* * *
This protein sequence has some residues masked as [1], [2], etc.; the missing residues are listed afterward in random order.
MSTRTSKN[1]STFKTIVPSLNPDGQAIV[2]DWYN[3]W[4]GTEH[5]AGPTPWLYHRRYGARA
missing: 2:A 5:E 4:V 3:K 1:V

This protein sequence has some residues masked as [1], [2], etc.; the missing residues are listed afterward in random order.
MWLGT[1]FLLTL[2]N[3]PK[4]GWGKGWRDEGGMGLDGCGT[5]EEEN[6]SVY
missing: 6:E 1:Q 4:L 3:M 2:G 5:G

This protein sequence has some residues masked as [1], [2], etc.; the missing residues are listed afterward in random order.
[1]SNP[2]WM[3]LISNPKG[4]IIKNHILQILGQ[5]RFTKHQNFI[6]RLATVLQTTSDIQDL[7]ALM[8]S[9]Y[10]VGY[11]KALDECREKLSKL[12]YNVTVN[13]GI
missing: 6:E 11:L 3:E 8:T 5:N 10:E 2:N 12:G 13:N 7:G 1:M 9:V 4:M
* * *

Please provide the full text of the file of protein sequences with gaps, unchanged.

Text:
This protein sequence has some residues masked as [1], [2], etc.; the missing residues are listed afterward in random order.
MSTRTSKN[1]STFKTIVPSLNPDGQAIV[2]DWYN[3]W[4]GTEH[5]AGPTPWLYHRRYGARA
missing: 2:A 5:E 4:V 3:K 1:V

This protein sequence has some residues masked as [1], [2], etc.; the missing residues are listed afterward in random order.
MWLGT[1]FLLTL[2]N[3]PK[4]GWGKGWRDEGGMGLDGCGT[5]EEEN[6]SVY
missing: 6:E 1:Q 4:L 3:M 2:G 5:G

This protein sequence has some residues masked as [1], [2], etc.; the missing residues are listed afterward in random order.
[1]SNP[2]WM[3]LISNPKG[4]IIKNHILQILGQ[5]RFTKHQNFI[6]RLATVLQTTSDIQDL[7]ALM[8]S[9]Y[10]VGY[11]KALDECREKLSKL[12]YNVTVN[13]GI
missing: 6:E 11:L 3:E 8:T 5:N 10:E 2:N 12:G 13:N 7:G 1:M 9:V 4:M